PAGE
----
Jun Okumura says that incentive is for Hashimoto’s JRA to stay out of any post-election coalition – to let the DPJ-LDP-Komeito marriage of ill-repute come together with extremely low expectations, and to fail to even meet those. All the while the JRA will be ready to pounce,  having acquired for itself some basic party funding, in the 2013 House of Councillors election and the likely snap election that would probably take place soon after. A recent Asahi Shimbun poll (日) supports such a view – even before discussions about a grand coalition 43% are against the idea of three-way cooperation versus 38% for a grand coalition. Such numbers will only drop once “deals” are done and the sausage factory is opened to the public. The same poll also asked people who were well disposed to the JRA having influence after the election which party the JRA should cooperate with after this election. 54% of those people said there was no necessity for the JRA to collaborate with any of the existing parties, corroborating Okumura’s view.

Michael Cucek suggests on the other hand that the incentive is actually for the DPJ to stay out of any post-election coalition, utilizing an ‘excuse’ of having essentially “lost” the faith of the people, to take advantage of a likely LDP-Komeito-JRA train wreck. If there is a formal or semi-formal arrangement – perhaps the LDP-Komeito forming a minority government, with the JRA providing confidence – Cucek predicts that such an arrangement falls apart due to countless skeletons coming out of the JRA amateurs’ (in the non-critical sense of the word) closets and various other iniquities and incompetencies. Even if the arrangement is very loose, it is hard to see collaboration surviving beyond the first budget – the LDP has promised to essentially bring back the “construction state” while the JRA’s continued existence will depend on it not being seen to support such an outcome. The DPJ will, with new leadership and after a period of reflection, be able to make up some ground in the snap election that would come from this,  and will ultimately be in a better position to finally implement, along with the JRA, some of the administrative reforms it originally wanted to.

Where do I stand on this?

I say it depends on how who is left standing in the DPJ after the next election. My issue with Cucek’s scenario is a simple one – I can see his logic, but is the collective leadership of the DPJ that smart…or more so, that brave?

Cucek is correct when he states that Ozawa, and the DPJ in general, had brought in good talent to man, and importantly, woman its middle and junior ranks. The greatest tragedy would be that such talents would go to waste while the ancien regime of the Cold War left and the now compromised senior leadership squeak on by. The party has over time brought in many centrists with real world experience outside of politics, and with a genuine interest in policy. If these talents are wiped out completely then the DPJ will have nothing to rehabilitate and may as well join in on the grand coalition. If the party can affect true “generational change,” perhaps under a humble but young leader like Hosono (who tactically and symbolically did the right thing by not running for the DPJ leadership), then Cucek’s strategy may be plausible. So can a decent size rump of the “next generation” survive 2012?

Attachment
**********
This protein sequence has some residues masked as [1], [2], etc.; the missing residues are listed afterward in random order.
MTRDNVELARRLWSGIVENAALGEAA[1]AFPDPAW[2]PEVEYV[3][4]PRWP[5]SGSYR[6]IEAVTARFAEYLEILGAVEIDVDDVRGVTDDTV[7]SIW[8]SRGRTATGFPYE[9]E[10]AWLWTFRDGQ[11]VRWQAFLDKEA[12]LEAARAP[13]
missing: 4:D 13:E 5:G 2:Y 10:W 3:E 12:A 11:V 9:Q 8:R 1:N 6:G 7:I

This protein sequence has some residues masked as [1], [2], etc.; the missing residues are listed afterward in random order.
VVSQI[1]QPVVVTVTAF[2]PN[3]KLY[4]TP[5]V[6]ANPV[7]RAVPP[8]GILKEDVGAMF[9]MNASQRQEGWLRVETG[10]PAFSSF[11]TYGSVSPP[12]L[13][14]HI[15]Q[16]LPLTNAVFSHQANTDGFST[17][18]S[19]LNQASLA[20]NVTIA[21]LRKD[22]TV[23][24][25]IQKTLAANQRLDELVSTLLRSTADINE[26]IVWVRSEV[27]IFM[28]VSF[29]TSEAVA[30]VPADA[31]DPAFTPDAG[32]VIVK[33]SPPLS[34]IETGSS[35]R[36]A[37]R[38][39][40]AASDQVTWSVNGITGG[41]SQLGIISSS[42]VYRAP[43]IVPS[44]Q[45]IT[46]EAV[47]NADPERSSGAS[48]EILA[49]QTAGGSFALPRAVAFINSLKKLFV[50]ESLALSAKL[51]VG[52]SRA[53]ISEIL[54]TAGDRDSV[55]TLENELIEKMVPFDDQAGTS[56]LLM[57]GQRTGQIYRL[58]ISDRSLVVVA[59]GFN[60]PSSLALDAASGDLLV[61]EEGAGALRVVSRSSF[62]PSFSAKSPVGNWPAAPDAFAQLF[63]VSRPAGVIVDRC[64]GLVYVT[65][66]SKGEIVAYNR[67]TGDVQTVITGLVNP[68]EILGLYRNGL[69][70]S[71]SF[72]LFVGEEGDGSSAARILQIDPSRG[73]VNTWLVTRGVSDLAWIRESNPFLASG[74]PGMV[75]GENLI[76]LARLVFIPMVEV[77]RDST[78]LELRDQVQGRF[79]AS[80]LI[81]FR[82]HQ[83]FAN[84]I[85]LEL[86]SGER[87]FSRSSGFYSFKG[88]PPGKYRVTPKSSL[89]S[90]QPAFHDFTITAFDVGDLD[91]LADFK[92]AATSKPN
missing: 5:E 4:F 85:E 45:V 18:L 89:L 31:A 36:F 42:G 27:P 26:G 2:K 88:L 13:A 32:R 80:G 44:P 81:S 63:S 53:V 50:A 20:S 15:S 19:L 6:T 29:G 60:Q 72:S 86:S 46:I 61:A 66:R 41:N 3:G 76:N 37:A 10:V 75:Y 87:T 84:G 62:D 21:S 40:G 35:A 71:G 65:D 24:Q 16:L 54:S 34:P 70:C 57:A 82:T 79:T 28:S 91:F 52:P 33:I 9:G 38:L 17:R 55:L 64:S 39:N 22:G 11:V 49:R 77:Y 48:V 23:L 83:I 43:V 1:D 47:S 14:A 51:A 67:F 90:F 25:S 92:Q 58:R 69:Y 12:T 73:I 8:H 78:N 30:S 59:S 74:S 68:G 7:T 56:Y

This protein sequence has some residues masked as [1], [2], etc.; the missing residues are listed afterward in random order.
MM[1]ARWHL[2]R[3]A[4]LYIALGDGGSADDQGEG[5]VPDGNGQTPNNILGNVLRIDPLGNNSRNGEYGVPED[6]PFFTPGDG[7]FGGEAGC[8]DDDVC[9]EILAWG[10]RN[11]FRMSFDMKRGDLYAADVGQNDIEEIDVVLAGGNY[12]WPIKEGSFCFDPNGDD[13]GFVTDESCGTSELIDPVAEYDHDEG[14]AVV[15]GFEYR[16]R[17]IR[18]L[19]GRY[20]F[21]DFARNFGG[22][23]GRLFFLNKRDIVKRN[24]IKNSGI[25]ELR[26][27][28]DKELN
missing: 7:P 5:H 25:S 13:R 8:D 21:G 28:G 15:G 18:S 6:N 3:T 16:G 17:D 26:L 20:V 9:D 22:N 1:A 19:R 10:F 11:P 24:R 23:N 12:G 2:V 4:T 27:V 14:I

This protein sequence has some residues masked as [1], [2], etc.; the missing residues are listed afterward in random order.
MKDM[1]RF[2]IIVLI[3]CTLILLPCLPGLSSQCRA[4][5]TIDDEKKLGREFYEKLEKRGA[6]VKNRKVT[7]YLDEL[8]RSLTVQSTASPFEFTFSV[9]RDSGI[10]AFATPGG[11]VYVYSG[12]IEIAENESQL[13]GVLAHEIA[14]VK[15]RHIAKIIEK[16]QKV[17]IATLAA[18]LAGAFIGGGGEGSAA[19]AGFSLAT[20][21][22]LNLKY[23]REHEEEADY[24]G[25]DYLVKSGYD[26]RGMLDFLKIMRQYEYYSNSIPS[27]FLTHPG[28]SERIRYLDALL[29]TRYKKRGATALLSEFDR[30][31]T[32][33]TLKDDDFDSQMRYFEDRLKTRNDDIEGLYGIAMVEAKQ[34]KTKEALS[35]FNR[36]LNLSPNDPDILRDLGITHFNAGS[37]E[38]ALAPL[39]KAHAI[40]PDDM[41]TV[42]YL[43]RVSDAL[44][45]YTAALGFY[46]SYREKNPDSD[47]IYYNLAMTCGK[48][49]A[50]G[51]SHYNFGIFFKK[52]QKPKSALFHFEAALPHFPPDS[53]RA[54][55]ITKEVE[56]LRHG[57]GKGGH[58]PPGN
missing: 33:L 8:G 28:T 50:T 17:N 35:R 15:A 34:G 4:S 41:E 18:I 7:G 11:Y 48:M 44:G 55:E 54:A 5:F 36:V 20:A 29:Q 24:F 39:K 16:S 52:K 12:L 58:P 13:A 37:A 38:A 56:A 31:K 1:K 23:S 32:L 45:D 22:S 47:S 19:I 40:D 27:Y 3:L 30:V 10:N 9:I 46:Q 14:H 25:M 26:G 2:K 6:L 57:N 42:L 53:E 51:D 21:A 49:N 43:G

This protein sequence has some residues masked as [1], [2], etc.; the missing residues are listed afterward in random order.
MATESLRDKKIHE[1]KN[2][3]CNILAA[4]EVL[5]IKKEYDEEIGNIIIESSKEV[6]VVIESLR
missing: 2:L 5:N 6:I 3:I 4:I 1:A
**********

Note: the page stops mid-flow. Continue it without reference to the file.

Depending on who the LDP selects as its leader, the DPJ will probably as the polls show finish second or third in the PR – they will be lucky to get much more than 20%. This will likely rehabilitate the current leadership through PR lists but not much more. So it will come down to   the 300 (or 295) SMDs whether the DPJ can find any salvation. The DPJ “kanban” is certainly not of any help. However much of Ozawa’s recruited talent have been squirreling away and paying attention to their constituencies and their stakeholders over the last 3 years. Those in urban areas should do better than the DPJ’s PR vote. It is likely Rengo, as well as some of the other stakeholder organizations that crossed over to the DPJ in 2009, will still get out significant votes for the DPJ. At least, the LDP has not really given them any reason to go rushing back. Should the JRA eat into the swing against the DPJ, thus depriving the LDP of the former DPJ votes they would have been expecting, then it is possible that the DPJ might do ok in some urban SMDs in a three or four way race. Nevertheless, you would expect some tactical deals to be struck between the JRA, Komeito, the LDP in particular. Already the JRA and Komeito have struck a deal in the Kansai region to lend each other support, but what deals are going to be struck in the rest of the country? Can the DPJ get in on any of these deals?